What Rises Must Also Fall (Eventually)

Three signs of pending improvement that impacts the allowance for loan losses.


According to several macroeconomic factors, the economy is stabilizing. Real estate values are firming, unemployment is holding steady, residential construction starts are picking up, and delinquency is starting to decline. The worst seems to be behind us. Yet we keep hearing from auditors and regulators (and maybe even consultants like me) that Allowance for Loan Loss balances are never adequate and there is still inadequate coverage in the Allowance, especially in the Sand States and for those credit unions with large member business loan portfolios.

I, for one, am seeing the light at the end of the tunnel, and here are a few compelling reasons why.

1. Net Charge-Off Trends

At the end of 2007, net-charge offs (annualized) started exceeding the prior year ALL balance and continued this trend until beginning to decline in the second quarter of 2009. Even the Sand States are now tightly aligned with the other geographic regions. This is a good sign; it is an indication that Allowance balances were not only increased to cover worsening credit conditions but also that charge-off levels are slowing down. I’d like to see the ALL able to absorb approximately 125% of current year net charge-offs. Or said differently, the ALL should be able to easily absorb one year’s worth of prospective net charge-offs.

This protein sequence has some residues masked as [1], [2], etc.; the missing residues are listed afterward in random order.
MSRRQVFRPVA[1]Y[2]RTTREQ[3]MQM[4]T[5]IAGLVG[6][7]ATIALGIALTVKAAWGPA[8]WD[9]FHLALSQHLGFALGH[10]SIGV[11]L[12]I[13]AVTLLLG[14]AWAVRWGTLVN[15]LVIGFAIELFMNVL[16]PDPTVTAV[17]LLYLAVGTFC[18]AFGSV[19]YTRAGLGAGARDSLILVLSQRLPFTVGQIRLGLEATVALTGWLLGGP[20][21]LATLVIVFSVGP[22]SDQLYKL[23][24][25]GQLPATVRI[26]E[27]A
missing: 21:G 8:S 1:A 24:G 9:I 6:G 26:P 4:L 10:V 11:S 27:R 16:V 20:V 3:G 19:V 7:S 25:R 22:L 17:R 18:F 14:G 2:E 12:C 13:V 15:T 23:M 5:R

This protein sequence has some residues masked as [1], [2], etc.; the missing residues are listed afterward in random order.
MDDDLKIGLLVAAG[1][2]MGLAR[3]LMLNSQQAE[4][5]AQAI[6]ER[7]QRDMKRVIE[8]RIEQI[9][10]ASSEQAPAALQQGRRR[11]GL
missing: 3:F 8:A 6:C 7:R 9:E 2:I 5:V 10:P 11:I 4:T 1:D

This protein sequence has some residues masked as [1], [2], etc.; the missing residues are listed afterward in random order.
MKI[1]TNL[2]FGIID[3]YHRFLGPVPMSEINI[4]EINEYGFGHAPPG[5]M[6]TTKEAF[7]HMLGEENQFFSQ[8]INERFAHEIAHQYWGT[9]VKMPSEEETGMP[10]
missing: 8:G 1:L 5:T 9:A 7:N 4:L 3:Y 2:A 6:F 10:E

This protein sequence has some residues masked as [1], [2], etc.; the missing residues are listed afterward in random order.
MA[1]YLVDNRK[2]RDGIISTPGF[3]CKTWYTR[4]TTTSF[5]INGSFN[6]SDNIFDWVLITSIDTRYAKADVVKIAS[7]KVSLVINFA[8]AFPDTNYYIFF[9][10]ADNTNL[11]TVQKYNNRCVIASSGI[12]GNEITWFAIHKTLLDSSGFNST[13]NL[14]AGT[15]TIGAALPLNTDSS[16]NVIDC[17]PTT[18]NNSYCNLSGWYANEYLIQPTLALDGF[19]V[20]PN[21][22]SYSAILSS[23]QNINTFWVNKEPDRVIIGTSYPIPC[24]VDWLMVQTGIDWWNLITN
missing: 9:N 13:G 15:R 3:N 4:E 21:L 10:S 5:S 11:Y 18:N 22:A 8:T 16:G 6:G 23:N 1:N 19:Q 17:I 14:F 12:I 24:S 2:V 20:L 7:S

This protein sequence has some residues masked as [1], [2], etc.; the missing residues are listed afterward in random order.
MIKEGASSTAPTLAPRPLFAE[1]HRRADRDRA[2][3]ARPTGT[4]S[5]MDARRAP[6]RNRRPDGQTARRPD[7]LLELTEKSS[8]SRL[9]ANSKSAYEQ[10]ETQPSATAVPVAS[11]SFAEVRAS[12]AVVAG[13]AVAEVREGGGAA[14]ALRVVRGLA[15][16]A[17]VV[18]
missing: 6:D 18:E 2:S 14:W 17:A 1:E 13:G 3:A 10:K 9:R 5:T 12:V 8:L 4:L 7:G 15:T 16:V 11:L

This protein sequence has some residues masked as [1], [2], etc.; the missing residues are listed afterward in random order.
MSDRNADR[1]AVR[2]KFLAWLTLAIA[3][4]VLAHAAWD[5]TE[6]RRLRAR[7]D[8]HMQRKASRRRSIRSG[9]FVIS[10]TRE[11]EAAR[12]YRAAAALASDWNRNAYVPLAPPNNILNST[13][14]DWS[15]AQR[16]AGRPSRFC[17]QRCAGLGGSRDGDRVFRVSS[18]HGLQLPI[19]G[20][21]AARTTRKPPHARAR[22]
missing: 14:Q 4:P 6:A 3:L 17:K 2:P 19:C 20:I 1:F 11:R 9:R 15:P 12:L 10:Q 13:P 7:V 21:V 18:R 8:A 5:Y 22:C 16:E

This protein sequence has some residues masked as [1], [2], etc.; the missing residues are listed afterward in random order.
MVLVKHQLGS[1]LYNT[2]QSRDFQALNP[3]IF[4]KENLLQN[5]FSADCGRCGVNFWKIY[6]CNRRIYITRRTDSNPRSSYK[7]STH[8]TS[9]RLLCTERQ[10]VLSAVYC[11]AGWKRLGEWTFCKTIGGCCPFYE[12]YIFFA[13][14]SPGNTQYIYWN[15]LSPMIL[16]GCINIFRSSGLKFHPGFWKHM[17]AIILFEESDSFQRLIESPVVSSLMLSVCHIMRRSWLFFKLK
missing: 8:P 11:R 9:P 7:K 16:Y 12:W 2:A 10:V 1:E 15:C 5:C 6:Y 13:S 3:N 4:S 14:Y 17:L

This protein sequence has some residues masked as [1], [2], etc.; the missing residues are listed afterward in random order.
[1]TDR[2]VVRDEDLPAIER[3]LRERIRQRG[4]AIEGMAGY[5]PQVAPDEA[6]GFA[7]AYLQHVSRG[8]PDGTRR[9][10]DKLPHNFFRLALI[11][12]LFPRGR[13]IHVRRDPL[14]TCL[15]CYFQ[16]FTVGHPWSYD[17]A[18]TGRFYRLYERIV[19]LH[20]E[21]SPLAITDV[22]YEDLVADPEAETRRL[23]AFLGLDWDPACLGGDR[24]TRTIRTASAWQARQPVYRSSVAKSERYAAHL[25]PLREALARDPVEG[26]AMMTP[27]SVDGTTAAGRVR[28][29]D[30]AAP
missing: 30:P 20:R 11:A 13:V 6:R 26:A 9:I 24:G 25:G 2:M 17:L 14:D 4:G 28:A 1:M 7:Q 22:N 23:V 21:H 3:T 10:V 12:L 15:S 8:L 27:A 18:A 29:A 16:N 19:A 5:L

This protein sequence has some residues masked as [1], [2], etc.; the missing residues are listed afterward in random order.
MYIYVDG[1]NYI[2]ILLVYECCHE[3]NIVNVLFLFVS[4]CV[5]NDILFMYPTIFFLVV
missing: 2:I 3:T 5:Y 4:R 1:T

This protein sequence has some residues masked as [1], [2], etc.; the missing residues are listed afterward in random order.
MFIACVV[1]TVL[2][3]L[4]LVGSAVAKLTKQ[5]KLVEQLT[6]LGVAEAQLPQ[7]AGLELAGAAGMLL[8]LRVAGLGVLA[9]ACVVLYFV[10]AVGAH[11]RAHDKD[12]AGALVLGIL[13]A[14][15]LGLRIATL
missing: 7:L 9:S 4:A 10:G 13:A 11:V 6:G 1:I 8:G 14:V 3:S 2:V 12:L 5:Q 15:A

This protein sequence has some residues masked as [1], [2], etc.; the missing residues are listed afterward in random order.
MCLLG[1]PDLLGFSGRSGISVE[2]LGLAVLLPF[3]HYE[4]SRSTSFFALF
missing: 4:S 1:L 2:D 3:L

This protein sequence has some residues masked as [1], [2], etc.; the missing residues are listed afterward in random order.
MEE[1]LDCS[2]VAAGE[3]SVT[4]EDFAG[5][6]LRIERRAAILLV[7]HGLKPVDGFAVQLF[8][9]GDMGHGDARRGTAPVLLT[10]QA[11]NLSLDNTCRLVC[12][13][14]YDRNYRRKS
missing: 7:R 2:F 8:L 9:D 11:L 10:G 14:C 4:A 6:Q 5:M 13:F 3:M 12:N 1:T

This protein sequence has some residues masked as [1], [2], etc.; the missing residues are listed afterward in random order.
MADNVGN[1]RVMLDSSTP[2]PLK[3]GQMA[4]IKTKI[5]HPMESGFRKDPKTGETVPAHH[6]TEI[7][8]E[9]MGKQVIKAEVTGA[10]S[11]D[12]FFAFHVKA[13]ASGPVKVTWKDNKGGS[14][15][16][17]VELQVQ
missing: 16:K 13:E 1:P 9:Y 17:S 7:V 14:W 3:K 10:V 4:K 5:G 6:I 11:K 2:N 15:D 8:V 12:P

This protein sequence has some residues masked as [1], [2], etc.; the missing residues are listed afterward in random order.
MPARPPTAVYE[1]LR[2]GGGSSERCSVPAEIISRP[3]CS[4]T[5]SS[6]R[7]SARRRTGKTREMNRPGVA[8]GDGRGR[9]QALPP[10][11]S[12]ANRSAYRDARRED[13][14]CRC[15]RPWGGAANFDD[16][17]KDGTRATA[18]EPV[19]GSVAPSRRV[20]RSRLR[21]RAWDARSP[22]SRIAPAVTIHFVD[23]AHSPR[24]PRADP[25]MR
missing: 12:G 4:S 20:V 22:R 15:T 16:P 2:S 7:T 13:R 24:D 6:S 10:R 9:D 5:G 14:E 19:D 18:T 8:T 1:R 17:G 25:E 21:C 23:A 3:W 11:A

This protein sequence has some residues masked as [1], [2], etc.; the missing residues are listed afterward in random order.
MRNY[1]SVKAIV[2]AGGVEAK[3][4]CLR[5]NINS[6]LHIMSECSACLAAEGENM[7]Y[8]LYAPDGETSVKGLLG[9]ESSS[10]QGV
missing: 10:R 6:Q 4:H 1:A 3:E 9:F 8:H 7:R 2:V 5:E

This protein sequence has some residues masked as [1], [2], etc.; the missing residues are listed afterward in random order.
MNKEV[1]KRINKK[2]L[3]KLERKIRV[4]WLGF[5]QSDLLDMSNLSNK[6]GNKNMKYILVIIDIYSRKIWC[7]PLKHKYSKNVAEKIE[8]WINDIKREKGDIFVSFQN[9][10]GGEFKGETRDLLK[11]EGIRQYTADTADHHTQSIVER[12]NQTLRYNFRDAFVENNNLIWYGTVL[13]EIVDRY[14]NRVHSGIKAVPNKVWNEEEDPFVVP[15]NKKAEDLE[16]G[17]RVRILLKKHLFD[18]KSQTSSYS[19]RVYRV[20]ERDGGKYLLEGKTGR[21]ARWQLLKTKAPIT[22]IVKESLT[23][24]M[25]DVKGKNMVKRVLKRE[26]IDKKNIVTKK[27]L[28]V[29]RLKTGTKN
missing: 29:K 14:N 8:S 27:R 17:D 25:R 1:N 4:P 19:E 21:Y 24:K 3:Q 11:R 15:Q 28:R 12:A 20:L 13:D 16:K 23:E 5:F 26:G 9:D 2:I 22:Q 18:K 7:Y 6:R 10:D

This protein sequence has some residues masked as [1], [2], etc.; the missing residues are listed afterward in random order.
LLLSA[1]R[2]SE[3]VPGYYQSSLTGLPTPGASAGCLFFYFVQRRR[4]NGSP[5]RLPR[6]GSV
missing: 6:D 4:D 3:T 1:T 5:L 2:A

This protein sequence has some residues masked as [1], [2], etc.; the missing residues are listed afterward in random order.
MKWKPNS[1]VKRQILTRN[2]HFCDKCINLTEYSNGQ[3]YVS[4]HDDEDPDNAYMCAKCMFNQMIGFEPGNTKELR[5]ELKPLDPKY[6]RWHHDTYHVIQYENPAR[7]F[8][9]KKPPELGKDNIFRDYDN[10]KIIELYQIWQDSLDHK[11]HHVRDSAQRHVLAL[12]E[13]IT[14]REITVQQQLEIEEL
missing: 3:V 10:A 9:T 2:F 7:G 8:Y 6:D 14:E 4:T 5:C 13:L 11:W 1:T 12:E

Net Charge-Offs as a % of Prior Years' Allowance – June 30, 2010

Click graph to view larger size. |  Source: Callahan & Associates' Peer-to-Peer

2. Delinquency Trends

The Allowance for Loan Losses is less encumbered by delinquent loans as of June 30, 2010 as compared to the past few years. The Sand States and the western region have the most favorable ratios of all the peer groups noted; the central region has the most unfavorable level as noted in the chart below. Also the Sand States have the greatest amounts of TDR loans, which tend to overstate delinquency until six months of performance under the restructured terms. Once the six month meter has elapsed, we could see a significant decline in delinquency. Also, many credit unions haven’t been able to charge-off residential real estate loans because of judicial backlogs and administrative processes. This build-up of real estate delinquency could also be having an overstated effect on these ratios. I’d like to see this ratio decline to less than 100% as the economy continues to stabilize.

Dq. Loans as % of ALL – June 30, 2010

Click graph for larger version.

3. Delinquency & Charge-Off Ratios

Delinquency and charge-offs appear to have hit their peak and will hopefully reflect significant declines on a go-forward basis. These are critical trends, as both of these ratios are thought of as lagging indicators. 

Dq. & C/O Ratio – June 30, 2010

Click graph for larger version.

Join me on Thursday, September 30, for a discussion of important Allowance for Loan Loss topics. I’ll provide important perspective to help you recognize when the time has come to begin reducing your Allowance for Loan Losses.

Graph source: Callahan’s Peer-to-Peer software